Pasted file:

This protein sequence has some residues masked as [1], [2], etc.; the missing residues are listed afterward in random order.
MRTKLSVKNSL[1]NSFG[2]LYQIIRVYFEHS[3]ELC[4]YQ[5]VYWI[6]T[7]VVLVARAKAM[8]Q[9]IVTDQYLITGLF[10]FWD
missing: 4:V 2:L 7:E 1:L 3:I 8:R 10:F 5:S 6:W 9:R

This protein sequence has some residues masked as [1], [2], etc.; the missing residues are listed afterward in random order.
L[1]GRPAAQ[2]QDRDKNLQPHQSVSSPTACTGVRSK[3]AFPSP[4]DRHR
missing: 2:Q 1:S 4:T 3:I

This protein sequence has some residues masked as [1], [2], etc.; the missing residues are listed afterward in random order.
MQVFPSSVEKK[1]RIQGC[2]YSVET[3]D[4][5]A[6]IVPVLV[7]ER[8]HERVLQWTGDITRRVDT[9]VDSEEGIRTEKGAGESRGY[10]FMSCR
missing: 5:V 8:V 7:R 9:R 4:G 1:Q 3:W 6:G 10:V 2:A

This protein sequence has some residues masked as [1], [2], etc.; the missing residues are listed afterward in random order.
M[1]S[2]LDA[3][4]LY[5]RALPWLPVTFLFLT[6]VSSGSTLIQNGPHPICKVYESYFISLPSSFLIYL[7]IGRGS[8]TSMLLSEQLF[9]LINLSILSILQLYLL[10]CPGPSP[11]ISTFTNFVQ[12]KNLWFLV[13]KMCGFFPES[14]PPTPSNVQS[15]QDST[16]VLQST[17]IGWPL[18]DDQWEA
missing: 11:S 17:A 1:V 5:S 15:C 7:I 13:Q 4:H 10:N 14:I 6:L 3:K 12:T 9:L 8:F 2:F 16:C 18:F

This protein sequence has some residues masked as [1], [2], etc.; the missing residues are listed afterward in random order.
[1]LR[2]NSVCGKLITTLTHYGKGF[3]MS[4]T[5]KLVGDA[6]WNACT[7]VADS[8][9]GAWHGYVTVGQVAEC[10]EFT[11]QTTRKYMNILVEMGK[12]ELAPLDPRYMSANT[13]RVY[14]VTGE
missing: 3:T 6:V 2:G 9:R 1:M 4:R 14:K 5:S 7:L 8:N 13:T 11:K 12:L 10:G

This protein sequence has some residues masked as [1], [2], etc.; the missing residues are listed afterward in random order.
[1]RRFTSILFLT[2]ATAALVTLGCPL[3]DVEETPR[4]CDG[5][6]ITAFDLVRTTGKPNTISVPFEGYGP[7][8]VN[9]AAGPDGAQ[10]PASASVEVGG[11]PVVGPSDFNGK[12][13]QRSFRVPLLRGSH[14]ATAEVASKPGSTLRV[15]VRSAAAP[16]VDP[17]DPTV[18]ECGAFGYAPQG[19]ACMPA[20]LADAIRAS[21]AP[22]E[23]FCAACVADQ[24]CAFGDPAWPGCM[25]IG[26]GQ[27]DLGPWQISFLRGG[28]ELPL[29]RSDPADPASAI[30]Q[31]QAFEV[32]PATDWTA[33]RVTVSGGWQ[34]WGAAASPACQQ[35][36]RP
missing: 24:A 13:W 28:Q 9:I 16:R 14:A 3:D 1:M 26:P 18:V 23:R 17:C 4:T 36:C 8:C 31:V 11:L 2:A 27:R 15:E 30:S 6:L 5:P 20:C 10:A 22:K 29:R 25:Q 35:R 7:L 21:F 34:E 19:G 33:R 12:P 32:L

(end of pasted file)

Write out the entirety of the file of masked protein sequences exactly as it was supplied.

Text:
This protein sequence has some residues masked as [1], [2], etc.; the missing residues are listed afterward in random order.
MRTKLSVKNSL[1]NSFG[2]LYQIIRVYFEHS[3]ELC[4]YQ[5]VYWI[6]T[7]VVLVARAKAM[8]Q[9]IVTDQYLITGLF[10]FWD
missing: 4:V 2:L 7:E 1:L 3:I 8:R 10:F 5:S 6:W 9:R

This protein sequence has some residues masked as [1], [2], etc.; the missing residues are listed afterward in random order.
L[1]GRPAAQ[2]QDRDKNLQPHQSVSSPTACTGVRSK[3]AFPSP[4]DRHR
missing: 2:Q 1:S 4:T 3:I

This protein sequence has some residues masked as [1], [2], etc.; the missing residues are listed afterward in random order.
MQVFPSSVEKK[1]RIQGC[2]YSVET[3]D[4][5]A[6]IVPVLV[7]ER[8]HERVLQWTGDITRRVDT[9]VDSEEGIRTEKGAGESRGY[10]FMSCR
missing: 5:V 8:V 7:R 9:R 4:G 1:Q 3:W 6:G 10:V 2:A

This protein sequence has some residues masked as [1], [2], etc.; the missing residues are listed afterward in random order.
M[1]S[2]LDA[3][4]LY[5]RALPWLPVTFLFLT[6]VSSGSTLIQNGPHPICKVYESYFISLPSSFLIYL[7]IGRGS[8]TSMLLSEQLF[9]LINLSILSILQLYLL[10]CPGPSP[11]ISTFTNFVQ[12]KNLWFLV[13]KMCGFFPES[14]PPTPSNVQS[15]QDST[16]VLQST[17]IGWPL[18]DDQWEA
missing: 11:S 17:A 1:V 5:S 15:C 7:I 13:Q 4:H 10:N 14:I 6:L 3:K 12:T 9:L 8:F 2:F 16:C 18:F

This protein sequence has some residues masked as [1], [2], etc.; the missing residues are listed afterward in random order.
[1]LR[2]NSVCGKLITTLTHYGKGF[3]MS[4]T[5]KLVGDA[6]WNACT[7]VADS[8][9]GAWHGYVTVGQVAEC[10]EFT[11]QTTRKYMNILVEMGK[12]ELAPLDPRYMSANT[13]RVY[14]VTGE
missing: 3:T 6:V 2:G 9:R 1:M 4:R 14:K 5:S 7:L 8:N 13:T 11:K 12:L 10:G

This protein sequence has some residues masked as [1], [2], etc.; the missing residues are listed afterward in random order.
[1]RRFTSILFLT[2]ATAALVTLGCPL[3]DVEETPR[4]CDG[5][6]ITAFDLVRTTGKPNTISVPFEGYGP[7][8]VN[9]AAGPDGAQ[10]PASASVEVGG[11]PVVGPSDFNGK[12][13]QRSFRVPLLRGSH[14]ATAEVASKPGSTLRV[15]VRSAAAP[16]VDP[17]DPTV[18]ECGAFGYAPQG[19]ACMPA[20]LADAIRAS[21]AP[22]E[23]FCAACVADQ[24]CAFGDPAWPGCM[25]IG[26]GQ[27]DLGPWQISFLRGG[28]ELPL[29]RSDPADPASAI[30]Q[31]QAFEV[32]PATDWTA[33]RVTVSGGWQ[34]WGAAASPACQQ[35][36]RP
missing: 24:A 13:W 28:Q 9:I 16:R 14:A 3:D 1:M 26:P 18:V 23:R 17:C 4:T 36:C 8:C 31:V 11:L 2:A 27:R 15:E 30:S 6:L 5:P 20:C 10:A 22:K 29:R 25:Q 35:R 7:L 21:F 34:E 19:G 33:R 12:P 32:L